The chair of the committee, Gary Juffa, said NHC has been cooperating with the Special Parliamentary Committee on Public Sector Reform & Service Delivery.
Dubious dealings within the National Housing Corporation have been conducted –unchecked – over the years, resulting in average Papua New Guineans losing their homes to buyers who were not even tenants of the property in question.
The Special Parliamentary Committee on Public Sector Reform has recently been revived following funding from the Government, which means they can now take on the enormous task of overhauling and restructuring the public service machinery.
Juffa said their short-term strategy to reform the public sector involves looking at “symptoms” that indicate that an organisation is not functioning as expected.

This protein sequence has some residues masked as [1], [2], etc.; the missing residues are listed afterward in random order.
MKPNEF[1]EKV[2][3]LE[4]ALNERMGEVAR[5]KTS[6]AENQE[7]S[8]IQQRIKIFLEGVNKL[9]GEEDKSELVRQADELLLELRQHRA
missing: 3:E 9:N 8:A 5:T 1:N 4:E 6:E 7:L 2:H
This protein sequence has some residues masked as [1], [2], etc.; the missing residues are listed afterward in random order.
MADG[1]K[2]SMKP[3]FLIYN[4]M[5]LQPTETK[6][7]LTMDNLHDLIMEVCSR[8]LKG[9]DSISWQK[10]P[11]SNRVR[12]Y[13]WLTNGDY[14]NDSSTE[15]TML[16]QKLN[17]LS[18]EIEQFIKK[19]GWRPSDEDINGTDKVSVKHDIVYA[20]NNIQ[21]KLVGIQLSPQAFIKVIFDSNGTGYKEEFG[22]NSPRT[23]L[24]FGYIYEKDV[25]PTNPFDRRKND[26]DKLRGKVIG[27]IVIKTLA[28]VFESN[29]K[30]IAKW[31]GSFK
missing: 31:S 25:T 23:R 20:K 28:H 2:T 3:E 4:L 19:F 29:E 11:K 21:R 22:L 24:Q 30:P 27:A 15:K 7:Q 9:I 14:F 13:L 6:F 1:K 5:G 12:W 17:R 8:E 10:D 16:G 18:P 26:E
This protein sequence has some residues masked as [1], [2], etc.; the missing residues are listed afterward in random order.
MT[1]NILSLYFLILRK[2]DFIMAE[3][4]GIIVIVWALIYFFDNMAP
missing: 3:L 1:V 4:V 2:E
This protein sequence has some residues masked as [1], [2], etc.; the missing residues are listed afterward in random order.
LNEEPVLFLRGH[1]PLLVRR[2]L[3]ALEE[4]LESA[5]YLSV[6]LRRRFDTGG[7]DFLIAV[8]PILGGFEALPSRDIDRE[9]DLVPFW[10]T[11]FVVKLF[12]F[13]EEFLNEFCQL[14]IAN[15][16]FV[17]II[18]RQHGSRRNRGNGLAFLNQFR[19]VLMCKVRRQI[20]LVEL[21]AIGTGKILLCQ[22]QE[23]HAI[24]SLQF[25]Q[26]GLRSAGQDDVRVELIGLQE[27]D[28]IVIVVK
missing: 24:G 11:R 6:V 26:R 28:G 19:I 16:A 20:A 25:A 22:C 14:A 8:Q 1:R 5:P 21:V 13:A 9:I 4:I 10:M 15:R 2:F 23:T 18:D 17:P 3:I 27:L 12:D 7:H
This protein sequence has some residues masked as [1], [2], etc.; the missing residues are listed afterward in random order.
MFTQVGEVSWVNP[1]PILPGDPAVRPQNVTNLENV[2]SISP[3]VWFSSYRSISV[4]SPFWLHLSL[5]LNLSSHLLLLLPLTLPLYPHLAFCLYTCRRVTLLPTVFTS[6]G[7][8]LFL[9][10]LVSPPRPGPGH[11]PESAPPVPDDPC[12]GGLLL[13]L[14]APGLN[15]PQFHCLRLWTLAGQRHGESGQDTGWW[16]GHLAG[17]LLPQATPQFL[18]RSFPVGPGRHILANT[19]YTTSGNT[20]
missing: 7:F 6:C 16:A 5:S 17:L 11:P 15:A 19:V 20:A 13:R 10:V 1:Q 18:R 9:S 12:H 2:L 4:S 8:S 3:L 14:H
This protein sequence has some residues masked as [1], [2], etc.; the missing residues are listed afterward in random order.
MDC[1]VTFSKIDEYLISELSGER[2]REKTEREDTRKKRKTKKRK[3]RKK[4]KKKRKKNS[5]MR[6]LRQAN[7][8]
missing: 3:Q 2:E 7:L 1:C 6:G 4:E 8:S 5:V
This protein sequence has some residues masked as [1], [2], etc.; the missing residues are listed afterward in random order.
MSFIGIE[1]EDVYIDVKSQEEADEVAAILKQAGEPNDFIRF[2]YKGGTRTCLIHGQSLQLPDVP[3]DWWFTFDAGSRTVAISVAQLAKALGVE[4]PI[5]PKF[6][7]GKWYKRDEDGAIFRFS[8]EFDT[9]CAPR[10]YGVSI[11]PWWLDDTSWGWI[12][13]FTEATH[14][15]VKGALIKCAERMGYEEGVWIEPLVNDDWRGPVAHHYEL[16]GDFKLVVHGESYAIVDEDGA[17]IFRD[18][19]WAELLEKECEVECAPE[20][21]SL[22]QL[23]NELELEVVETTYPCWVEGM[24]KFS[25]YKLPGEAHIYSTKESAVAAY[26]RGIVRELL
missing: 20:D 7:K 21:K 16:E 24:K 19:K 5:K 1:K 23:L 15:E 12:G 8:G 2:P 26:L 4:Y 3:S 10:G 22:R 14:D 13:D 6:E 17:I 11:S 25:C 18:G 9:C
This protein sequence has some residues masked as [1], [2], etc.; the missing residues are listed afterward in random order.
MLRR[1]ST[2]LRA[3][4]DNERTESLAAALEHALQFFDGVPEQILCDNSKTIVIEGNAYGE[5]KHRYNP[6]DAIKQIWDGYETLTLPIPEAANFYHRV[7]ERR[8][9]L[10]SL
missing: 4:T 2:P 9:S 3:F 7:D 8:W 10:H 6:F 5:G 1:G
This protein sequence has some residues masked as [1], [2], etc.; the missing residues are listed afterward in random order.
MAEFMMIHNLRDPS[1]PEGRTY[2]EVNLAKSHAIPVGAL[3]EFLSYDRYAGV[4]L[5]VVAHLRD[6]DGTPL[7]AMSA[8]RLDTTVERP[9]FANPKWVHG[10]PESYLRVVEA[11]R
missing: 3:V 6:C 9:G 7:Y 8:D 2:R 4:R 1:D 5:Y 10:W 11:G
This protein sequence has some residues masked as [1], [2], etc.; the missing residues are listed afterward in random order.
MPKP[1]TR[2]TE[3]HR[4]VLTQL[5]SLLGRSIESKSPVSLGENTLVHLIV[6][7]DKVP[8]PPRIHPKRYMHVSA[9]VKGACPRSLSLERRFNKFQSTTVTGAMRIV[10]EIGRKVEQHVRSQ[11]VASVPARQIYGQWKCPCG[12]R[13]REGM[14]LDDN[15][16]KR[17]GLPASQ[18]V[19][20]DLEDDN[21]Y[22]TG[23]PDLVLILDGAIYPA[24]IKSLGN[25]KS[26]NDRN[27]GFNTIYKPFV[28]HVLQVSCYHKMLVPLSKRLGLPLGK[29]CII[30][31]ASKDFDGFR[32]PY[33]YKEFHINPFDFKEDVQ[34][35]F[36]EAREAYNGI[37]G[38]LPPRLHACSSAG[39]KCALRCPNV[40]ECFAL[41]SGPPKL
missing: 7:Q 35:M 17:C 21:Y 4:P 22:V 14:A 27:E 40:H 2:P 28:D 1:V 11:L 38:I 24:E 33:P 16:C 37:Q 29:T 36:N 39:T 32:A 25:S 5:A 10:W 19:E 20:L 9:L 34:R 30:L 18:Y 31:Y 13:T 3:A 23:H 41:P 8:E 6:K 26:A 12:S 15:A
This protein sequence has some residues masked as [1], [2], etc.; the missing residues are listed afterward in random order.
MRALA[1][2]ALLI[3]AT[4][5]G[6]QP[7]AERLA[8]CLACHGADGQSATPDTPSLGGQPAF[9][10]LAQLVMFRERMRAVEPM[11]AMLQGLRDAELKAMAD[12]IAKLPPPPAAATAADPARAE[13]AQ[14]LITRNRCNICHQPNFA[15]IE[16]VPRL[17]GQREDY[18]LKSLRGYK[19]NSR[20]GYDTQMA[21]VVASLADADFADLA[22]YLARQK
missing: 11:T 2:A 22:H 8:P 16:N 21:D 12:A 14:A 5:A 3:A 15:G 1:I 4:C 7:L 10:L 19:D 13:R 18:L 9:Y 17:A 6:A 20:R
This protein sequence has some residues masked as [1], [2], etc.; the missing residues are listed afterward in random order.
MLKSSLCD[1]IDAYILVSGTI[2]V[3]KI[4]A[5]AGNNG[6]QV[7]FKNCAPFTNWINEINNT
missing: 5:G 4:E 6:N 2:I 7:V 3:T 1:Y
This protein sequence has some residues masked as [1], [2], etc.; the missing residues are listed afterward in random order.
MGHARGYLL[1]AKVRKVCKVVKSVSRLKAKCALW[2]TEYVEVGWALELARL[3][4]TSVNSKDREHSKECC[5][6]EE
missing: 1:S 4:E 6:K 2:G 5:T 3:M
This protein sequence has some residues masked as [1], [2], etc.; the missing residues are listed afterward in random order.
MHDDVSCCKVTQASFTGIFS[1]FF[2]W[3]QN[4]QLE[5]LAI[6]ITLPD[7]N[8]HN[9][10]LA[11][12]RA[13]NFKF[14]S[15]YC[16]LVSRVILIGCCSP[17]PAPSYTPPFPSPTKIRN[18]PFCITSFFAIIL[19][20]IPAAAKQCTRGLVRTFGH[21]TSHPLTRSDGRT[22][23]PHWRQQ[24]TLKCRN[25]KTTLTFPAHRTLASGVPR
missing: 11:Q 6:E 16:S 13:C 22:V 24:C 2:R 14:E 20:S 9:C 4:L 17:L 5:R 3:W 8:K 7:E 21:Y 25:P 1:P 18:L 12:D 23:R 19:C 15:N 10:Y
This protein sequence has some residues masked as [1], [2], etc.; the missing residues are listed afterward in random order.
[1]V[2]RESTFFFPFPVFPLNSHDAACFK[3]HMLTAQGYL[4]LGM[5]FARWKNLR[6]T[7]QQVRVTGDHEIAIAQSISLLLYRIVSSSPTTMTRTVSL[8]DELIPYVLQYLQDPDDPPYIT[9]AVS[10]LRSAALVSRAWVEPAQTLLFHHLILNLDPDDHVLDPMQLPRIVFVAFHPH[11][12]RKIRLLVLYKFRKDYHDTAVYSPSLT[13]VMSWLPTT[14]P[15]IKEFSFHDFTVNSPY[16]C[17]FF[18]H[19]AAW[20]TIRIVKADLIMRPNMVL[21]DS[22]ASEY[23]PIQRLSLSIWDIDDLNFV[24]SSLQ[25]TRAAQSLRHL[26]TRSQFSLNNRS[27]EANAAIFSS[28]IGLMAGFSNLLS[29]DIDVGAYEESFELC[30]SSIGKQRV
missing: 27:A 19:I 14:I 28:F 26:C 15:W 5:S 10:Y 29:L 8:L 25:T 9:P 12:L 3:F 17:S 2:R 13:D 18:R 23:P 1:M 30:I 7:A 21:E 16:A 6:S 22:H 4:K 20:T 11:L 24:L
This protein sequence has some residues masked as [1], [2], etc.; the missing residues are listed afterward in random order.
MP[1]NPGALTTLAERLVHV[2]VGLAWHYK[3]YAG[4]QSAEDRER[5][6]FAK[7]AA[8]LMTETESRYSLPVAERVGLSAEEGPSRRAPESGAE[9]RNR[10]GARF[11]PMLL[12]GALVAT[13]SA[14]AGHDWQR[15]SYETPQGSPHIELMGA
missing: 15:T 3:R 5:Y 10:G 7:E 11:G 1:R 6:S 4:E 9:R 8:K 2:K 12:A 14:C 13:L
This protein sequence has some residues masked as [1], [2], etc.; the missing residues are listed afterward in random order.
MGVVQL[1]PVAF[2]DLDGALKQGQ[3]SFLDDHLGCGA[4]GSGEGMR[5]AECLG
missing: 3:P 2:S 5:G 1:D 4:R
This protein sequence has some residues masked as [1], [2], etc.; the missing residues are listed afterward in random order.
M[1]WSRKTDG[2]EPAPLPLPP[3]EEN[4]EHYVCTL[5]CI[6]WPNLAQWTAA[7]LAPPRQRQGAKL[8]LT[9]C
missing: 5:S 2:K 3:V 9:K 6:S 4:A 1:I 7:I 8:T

“In this instance, we are looking at the recent media report and other reports that have come in about these activities taking place particularly in Lae,” Juffa stated.
“We’re actually working with the National Housing Corporation executives. We met with Ms (Elizabeth) Bowada, who is the, I believe, acting managing director. She presented her report and she also highlighted some of the issues you (Lae media) raised as well.”
Juffa said from basic discussions, it has been established that illegal occupation of NHC properties comes in two forms: legal tenants who are defaulting on payment and those who have not been authorised to occupy the dwelling.
“The other matter of grave concern is the fact that these properties are purportedly being sold. Who are they being sold by and why are they being sold and to who?”
Juffa said the committee’s responsibility is to identify issues within an organisation and make recommendations on what needs to be done. If acts of impropriety by individuals are identified, the information would be forwarded to relevant authorities such as the police, the Independent Commission Against Corruption or the Ombudsman Commission.
(Evictees with their placard in Lae, Morobe Province)